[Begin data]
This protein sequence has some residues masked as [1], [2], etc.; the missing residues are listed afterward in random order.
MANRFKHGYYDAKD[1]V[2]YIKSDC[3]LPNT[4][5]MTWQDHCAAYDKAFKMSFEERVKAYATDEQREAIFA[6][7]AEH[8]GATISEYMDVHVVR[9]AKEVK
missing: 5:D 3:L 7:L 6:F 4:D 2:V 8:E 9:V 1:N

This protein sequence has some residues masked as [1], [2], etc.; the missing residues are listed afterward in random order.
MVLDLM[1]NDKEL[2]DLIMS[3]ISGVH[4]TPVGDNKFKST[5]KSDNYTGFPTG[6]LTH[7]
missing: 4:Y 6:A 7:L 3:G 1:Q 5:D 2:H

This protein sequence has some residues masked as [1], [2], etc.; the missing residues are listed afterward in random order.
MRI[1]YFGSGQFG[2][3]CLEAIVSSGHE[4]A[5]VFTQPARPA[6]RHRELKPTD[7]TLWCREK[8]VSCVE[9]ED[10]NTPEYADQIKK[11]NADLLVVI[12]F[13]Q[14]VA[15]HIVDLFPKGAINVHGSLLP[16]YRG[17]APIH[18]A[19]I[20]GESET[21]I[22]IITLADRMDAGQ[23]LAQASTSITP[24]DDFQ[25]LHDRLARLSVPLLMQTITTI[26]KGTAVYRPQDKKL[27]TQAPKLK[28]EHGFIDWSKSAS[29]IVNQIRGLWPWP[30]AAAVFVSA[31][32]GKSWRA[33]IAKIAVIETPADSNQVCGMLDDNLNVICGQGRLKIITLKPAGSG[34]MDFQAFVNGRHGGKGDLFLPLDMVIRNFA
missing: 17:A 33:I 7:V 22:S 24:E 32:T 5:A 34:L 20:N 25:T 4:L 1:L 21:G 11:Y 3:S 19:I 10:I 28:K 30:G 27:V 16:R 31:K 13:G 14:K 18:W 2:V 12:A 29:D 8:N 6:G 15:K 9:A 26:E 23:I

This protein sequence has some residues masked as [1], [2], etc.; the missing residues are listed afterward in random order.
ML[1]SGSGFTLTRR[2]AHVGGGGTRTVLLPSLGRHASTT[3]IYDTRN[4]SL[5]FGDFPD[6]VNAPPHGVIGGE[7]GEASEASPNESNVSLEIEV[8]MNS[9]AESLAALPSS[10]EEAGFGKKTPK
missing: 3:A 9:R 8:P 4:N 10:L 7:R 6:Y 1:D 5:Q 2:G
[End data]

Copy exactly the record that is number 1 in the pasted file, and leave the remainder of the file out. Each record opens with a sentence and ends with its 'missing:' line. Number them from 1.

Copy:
This protein sequence has some residues masked as [1], [2], etc.; the missing residues are listed afterward in random order.
MANRFKHGYYDAKD[1]V[2]YIKSDC[3]LPNT[4][5]MTWQDHCAAYDKAFKMSFEERVKAYATDEQREAIFA[6][7]AEH[8]GATISEYMDVHVVR[9]AKEVK
missing: 5:D 3:L 7:L 6:F 4:D 2:V 8:E 9:V 1:N